What to take and what not. What do I need and what not? What really matters?
Questions that are not just relevant to packing for an exciting weekend but to life too.
We all collect goods and trinkets and items of sentimental (if not physical) value as we experience the different phases of our lives. Things that bring back so many memories as we see or handle them. Perhaps that is why it is so hard to clear out a loved one's home when they've died. The memories come rushing back and can be overwhelming. Yet as we journey on in this life, I believe those loved ones remain always in our hearts, with or without a physical reminder.
One of my favourite hymns is 'Great is thy Faithfulness' with its words taken from a little known Old Testament book. Great words. Comforting words. Encouraging words. They speak of 'strength for today and bright hope for tomorrow' and 'all I have needed thy hand has provided'. All I have needed; not necessarily all I have wanted.
We all want so much out of life, partially fueled by media hype, but the truly content have learnt the lesson of living with just what they need.
That’s a lesson I’m still learning, especially as I look at my bulging suitcase!
As I left the petrol station recently the attendant cheerfully said “see you later!”
The phrase seems to have replaced the previously annoying greeting of “have a nice day”, but I have to admit its beginning to prove equally grating on my nerves!
Oddly though it’s a phrase that could be said to sum up this period of Eastertide for, despite what the shops would have you believe, Easter hasn’t ended: according to the Christian tradition it continues until we celebrate Pentecost on May 15th. It’s a period when we continue to think of all those wonderful stories of the risen Jesus walking and talking with his friends and then……disappearing. He seems to have a habit of being there one minute and gone the next.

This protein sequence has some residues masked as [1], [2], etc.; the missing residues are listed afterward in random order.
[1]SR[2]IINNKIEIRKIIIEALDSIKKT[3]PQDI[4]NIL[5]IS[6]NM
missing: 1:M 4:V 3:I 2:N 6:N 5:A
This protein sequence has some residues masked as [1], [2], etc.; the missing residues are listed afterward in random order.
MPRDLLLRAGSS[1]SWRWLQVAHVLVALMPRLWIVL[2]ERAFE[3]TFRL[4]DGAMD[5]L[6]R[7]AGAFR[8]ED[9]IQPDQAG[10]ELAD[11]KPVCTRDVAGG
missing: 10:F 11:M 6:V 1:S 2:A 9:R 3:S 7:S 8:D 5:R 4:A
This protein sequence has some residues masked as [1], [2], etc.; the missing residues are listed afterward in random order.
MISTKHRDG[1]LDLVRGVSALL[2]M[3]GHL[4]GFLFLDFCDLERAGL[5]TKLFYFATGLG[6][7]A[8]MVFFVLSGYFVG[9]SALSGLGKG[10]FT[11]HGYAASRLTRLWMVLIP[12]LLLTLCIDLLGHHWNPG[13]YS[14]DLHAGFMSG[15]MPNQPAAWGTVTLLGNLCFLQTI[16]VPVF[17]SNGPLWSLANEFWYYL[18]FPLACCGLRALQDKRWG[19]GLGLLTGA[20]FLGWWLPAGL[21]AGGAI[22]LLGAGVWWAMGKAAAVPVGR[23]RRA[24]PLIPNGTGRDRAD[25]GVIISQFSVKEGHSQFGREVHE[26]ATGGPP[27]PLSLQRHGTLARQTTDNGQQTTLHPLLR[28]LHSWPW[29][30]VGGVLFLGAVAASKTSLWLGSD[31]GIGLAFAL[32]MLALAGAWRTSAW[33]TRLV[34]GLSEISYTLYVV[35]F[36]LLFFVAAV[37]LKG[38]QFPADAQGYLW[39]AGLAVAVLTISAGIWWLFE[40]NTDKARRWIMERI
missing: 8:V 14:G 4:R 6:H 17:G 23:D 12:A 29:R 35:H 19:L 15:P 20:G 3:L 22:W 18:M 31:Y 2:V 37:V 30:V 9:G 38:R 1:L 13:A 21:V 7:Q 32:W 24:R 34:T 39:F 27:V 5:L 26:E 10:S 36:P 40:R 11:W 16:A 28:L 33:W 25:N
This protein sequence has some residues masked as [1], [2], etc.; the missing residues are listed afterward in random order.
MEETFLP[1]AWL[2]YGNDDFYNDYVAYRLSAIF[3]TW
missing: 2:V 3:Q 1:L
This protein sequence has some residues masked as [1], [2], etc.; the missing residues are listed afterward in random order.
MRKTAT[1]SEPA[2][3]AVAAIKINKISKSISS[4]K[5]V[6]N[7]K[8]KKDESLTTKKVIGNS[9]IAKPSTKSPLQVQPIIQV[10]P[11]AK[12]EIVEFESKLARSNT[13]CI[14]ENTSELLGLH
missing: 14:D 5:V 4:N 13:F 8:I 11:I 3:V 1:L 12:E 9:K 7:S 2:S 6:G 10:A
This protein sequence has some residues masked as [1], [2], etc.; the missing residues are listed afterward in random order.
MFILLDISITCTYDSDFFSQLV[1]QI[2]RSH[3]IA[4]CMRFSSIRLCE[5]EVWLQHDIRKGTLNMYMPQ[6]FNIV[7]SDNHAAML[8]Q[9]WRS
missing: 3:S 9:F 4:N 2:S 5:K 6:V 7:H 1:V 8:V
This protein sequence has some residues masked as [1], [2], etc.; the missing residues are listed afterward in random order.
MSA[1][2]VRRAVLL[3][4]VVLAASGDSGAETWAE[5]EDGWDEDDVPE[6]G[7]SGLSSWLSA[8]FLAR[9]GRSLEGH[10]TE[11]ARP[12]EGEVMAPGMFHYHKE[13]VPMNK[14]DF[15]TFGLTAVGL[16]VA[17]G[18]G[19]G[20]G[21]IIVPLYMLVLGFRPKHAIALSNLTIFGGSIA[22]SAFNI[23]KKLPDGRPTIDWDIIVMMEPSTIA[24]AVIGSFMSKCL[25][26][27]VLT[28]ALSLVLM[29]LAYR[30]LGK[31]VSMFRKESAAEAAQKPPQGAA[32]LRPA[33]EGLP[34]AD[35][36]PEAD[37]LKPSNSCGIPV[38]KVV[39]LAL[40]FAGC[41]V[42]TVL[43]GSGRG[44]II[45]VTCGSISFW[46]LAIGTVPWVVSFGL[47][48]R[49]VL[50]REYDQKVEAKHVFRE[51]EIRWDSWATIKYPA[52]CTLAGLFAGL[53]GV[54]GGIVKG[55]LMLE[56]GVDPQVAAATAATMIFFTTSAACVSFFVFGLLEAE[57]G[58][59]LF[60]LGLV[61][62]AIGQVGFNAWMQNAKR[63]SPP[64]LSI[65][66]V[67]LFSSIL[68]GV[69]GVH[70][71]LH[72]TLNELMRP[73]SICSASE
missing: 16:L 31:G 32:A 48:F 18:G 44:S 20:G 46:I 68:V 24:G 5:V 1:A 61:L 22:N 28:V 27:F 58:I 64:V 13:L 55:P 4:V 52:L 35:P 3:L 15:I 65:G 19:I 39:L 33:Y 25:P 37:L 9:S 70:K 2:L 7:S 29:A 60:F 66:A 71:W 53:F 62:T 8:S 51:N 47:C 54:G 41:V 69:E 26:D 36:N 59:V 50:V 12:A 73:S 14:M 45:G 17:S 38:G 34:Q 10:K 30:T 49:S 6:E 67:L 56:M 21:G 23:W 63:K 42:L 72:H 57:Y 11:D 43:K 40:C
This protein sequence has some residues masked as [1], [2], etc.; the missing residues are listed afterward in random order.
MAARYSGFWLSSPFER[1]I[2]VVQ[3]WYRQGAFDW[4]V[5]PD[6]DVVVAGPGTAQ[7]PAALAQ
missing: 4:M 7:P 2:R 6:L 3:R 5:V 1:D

It might surprise you to know that the initial reaction to Jesus being alive wasn’t wanton joy but unbelief and puzzlement. Perhaps nowhere is this better illustrated than when two weary travellers were on their way home to Emmaus discussing all that had happened over Passover in Jerusalem. Suddenly they were greeted by a stranger whose words stirred their hearts and minds to such an extent that they invited him in to share supper with them. He blessed and broke the bread in an oddly familiar way and then Jesus (for that is who the stranger was) was suddenly gone once more, leaving behind two transformed folk: once they’d trudged to Emmaus with heavy hearts but now they run to Jerusalem, hearts bursting with joy.
Its one of my favourite stories as it seems to echo much of my Christian journey. The two travellers are said to be discussing what has happened but apparently the word used can also mean turning over in your mind, endlessly going over things that have happened, trying to find an answer. At times that can be how it feels for us. Yet as a colleague once said to me: ‘keep on keeping on’, meaning keep on walking with Christ as the stranger at your side. Problems don’t disappear and there may be some time of trudging to endure but sooner or later, if you dare to invite him along with you on your journey, you too may have that ‘breaking bread moment’ and hear a cheery ‘see you later!’